IDEA #47 – Video Trains and Tracking
OK, so I’m still obsessed with Vidmeter — I think there’s a market for tracking videos and other ranking/rating features for videos.
If you can get people to copy the embed code for a YouTube/Metacafe/Revver/etc video from your site, rather than direct from YouTube/Metacafe/Revver/etc, then you can include an additional embed or link underneath the video. I think there’s value to be given to consumers as incentive for them to do such a thing. Here are some of my ideas as to why a consumer would copy the code from proposed site instead of direct from YouTube:
- Widget under video that shows who submitted the video to our site. What about a timeline/vine of the video — who all saw the video via our system, who submitted it originally all the way to the end user that is viewing it now. The user would either input their MySpace/Facebook/etc username/URL, or blog URL, or simply they have a profile in our system that may hold additional info on them (like city/state — so then a user could see a Google Maps mashup that shows how the video bounced around the world). Users could see how a video virally spread — I’d call these “video trains”.
- How many videos have you seen? Provide a widget that plays while videos does, it knows the video length, and then registers as a play if the user keeps watching the video to the end. Or maybe if they just watch half of the video it results as a view. This is similar to Last.fm’s scrobbling technology. Who doesn’t want to show off how many videos they’ve watched? Users could become authorities based on how many videos they’ve seen — they can also rate, recommend, and trash videos.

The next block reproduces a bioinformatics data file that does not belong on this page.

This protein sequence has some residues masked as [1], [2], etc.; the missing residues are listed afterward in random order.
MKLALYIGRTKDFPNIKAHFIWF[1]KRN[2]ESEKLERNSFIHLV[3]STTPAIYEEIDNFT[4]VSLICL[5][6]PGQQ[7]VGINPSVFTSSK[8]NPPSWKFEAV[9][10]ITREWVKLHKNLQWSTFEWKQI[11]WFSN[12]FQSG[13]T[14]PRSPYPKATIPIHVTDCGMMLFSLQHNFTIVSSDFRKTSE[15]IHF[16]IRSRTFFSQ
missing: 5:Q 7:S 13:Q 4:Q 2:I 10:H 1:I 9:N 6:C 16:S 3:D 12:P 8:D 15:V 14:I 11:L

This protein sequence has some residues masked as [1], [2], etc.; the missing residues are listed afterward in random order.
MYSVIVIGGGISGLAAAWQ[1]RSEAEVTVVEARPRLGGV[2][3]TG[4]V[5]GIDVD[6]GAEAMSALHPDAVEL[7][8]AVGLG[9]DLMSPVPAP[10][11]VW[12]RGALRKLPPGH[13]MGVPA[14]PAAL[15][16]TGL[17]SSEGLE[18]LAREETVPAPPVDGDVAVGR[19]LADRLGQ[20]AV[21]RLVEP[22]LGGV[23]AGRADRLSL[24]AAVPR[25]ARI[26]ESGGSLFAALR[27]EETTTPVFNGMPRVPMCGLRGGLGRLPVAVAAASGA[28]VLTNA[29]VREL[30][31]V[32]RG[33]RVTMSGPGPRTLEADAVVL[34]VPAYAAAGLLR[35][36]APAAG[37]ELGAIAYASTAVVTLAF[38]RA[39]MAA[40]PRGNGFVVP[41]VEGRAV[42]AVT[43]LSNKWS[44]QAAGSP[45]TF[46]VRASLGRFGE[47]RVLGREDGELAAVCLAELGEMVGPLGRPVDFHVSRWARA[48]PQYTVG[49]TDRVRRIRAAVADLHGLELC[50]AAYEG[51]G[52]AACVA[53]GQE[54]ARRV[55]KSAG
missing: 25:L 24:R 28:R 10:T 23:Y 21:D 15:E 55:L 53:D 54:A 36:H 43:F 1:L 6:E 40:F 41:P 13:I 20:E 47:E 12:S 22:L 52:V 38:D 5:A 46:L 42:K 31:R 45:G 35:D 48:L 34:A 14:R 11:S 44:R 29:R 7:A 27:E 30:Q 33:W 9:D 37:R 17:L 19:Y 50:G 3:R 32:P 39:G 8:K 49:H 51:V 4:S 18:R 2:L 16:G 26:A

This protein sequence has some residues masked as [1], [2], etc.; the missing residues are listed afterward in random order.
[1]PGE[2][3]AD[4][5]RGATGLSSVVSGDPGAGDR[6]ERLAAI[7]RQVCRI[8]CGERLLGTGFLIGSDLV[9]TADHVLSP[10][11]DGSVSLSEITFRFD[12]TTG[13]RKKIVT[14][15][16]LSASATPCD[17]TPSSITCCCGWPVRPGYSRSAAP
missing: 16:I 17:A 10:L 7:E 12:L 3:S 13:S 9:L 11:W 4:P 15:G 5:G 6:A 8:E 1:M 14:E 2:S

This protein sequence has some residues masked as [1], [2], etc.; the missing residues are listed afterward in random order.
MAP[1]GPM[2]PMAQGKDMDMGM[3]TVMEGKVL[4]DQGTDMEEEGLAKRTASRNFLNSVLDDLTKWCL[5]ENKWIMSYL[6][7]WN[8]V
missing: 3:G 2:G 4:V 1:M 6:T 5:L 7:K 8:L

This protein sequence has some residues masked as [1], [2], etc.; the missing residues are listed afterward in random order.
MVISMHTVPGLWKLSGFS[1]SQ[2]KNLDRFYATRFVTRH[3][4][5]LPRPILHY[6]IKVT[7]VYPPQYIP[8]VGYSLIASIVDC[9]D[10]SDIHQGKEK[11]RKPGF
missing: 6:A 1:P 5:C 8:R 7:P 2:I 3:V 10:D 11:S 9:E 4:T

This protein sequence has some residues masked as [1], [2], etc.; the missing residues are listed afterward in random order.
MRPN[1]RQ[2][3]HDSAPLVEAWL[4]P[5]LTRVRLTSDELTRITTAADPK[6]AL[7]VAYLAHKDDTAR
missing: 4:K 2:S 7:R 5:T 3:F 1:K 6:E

- Widget under the video that shows the top 10 videos of the week. Or shows top 10 related videos to the video the user is watching, based on other videos people in our network have watched.
- Gimmick: When you see a YouTube video embedded somewhere, it has the play button on it, so you click to play. You could trick the user by taking a screencap of that video with the play button, save it as a GIF/JPG, and users embed that on their MySpace pages. Users then click on that image, thinking it’ll auto-play the video, and that brings the user to our website and auto-plays the video. Our page might also show similar videos on it — but if anything, we get the user back to our website and serve up some ads around that video.